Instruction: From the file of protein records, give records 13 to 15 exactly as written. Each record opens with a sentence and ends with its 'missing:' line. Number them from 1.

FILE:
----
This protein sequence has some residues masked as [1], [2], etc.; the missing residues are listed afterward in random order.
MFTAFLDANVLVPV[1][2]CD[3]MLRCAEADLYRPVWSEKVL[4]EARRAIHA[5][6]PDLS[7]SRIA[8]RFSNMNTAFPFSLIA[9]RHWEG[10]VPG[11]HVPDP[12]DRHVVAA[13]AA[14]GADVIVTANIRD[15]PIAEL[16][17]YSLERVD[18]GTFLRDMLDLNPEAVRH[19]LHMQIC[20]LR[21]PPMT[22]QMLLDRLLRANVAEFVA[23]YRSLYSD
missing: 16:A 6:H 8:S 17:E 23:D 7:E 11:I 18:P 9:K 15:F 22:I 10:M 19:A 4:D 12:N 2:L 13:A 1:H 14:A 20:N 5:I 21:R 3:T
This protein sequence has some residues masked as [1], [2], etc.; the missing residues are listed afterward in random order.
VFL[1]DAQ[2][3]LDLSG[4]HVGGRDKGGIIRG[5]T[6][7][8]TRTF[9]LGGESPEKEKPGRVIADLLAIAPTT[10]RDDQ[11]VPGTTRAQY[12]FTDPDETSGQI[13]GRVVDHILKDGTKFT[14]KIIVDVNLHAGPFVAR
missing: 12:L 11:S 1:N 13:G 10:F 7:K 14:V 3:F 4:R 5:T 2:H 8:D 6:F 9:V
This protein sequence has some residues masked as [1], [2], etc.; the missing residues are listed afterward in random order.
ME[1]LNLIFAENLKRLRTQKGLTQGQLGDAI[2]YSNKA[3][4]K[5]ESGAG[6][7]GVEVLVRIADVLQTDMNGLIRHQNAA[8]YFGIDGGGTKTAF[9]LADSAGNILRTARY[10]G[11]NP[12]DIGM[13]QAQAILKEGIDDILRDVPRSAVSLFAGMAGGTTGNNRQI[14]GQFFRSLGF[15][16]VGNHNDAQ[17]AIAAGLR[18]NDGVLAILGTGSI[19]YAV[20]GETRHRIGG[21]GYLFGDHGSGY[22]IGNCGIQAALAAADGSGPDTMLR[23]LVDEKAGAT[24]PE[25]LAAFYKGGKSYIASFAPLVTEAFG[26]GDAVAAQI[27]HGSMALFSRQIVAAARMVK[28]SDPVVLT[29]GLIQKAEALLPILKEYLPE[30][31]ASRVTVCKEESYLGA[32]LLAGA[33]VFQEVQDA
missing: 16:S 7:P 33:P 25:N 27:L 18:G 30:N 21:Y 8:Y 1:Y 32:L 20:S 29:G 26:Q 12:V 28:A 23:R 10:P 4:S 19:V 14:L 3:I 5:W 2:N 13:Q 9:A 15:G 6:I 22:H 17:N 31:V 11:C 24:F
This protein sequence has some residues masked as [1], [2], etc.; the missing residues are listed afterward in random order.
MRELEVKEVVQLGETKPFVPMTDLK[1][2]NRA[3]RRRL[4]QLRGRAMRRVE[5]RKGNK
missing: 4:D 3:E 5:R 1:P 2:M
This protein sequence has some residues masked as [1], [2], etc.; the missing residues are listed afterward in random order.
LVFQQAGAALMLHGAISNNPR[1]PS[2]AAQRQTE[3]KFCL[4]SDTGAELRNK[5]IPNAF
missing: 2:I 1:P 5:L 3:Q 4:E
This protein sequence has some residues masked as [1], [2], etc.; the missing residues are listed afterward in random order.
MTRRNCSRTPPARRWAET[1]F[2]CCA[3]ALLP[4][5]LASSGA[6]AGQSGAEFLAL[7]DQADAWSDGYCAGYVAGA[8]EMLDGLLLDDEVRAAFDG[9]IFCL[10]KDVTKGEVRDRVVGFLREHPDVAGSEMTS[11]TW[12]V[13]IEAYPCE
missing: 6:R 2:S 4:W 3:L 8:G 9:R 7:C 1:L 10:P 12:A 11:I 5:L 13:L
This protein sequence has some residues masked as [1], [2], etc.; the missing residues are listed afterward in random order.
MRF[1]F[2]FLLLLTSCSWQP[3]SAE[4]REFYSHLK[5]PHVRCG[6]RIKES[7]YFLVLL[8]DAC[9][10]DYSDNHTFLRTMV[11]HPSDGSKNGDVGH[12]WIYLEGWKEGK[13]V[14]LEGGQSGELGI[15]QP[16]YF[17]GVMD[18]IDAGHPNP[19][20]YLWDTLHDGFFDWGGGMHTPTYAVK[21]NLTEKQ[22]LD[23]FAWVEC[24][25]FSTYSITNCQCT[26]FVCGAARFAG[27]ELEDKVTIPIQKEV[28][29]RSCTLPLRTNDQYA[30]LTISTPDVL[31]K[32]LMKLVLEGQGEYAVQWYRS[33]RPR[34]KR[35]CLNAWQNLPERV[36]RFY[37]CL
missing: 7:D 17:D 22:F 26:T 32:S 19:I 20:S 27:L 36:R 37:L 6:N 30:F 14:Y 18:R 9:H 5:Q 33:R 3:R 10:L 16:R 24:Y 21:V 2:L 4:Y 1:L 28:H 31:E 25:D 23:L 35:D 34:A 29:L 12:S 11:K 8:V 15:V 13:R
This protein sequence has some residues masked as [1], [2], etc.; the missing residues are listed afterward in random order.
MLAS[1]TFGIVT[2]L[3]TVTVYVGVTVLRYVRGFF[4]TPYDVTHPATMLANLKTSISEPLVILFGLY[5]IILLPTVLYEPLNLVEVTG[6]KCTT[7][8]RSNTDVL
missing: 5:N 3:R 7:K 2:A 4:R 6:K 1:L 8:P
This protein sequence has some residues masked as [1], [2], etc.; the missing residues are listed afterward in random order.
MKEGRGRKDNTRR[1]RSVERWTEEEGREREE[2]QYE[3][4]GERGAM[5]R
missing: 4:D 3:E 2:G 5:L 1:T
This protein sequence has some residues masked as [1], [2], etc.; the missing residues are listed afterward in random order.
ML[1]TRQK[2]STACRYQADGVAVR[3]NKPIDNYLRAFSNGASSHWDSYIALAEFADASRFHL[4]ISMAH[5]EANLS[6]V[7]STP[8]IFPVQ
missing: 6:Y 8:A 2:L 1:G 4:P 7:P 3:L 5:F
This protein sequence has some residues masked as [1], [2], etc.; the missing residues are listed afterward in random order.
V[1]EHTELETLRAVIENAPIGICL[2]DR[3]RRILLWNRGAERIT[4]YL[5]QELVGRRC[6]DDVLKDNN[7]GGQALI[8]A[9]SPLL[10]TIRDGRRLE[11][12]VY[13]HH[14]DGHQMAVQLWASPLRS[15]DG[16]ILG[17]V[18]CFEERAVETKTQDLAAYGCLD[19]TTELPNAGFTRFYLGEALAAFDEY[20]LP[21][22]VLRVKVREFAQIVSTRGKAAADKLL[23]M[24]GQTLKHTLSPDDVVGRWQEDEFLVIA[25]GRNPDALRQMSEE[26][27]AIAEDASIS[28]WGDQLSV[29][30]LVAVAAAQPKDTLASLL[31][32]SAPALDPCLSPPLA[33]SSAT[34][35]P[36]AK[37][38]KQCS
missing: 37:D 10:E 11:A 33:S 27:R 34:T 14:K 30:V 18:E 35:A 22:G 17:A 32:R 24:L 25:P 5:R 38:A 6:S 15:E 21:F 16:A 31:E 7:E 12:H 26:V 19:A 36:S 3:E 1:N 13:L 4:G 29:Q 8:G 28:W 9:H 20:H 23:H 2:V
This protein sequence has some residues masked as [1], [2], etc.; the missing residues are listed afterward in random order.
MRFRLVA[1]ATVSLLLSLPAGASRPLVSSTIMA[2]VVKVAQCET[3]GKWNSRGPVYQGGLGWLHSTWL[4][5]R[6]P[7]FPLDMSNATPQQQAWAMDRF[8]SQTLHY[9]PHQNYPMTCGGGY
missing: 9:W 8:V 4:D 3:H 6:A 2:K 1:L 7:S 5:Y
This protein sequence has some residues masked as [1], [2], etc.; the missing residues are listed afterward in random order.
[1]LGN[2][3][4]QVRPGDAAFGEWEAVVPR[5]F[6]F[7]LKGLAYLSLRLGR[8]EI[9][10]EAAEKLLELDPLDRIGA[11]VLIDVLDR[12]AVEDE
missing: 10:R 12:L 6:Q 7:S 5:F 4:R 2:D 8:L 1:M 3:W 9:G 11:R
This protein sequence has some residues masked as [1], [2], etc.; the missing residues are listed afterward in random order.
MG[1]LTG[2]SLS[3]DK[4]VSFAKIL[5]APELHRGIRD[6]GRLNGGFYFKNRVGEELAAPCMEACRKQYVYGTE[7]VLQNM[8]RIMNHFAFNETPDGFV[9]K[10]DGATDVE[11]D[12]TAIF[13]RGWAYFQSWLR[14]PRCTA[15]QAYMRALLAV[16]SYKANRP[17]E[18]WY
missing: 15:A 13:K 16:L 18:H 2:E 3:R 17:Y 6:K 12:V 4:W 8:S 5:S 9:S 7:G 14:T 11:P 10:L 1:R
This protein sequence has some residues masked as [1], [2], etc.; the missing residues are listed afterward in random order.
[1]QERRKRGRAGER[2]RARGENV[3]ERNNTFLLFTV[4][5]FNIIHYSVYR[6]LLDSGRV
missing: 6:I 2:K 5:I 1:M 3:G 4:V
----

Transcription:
This protein sequence has some residues masked as [1], [2], etc.; the missing residues are listed afterward in random order.
[1]LGN[2][3][4]QVRPGDAAFGEWEAVVPR[5]F[6]F[7]LKGLAYLSLRLGR[8]EI[9][10]EAAEKLLELDPLDRIGA[11]VLIDVLDR[12]AVEDE
missing: 10:R 12:L 6:Q 7:S 5:F 4:R 2:D 8:L 1:M 3:W 9:G 11:R
This protein sequence has some residues masked as [1], [2], etc.; the missing residues are listed afterward in random order.
MG[1]LTG[2]SLS[3]DK[4]VSFAKIL[5]APELHRGIRD[6]GRLNGGFYFKNRVGEELAAPCMEACRKQYVYGTE[7]VLQNM[8]RIMNHFAFNETPDGFV[9]K[10]DGATDVE[11]D[12]TAIF[13]RGWAYFQSWLR[14]PRCTA[15]QAYMRALLAV[16]SYKANRP[17]E[18]WY
missing: 15:A 13:K 16:L 18:H 2:E 3:R 17:Y 6:K 12:V 4:W 8:S 5:S 9:S 7:G 14:T 11:P 10:L 1:R
This protein sequence has some residues masked as [1], [2], etc.; the missing residues are listed afterward in random order.
[1]QERRKRGRAGER[2]RARGENV[3]ERNNTFLLFTV[4][5]FNIIHYSVYR[6]LLDSGRV
missing: 6:I 2:K 5:I 1:M 3:G 4:V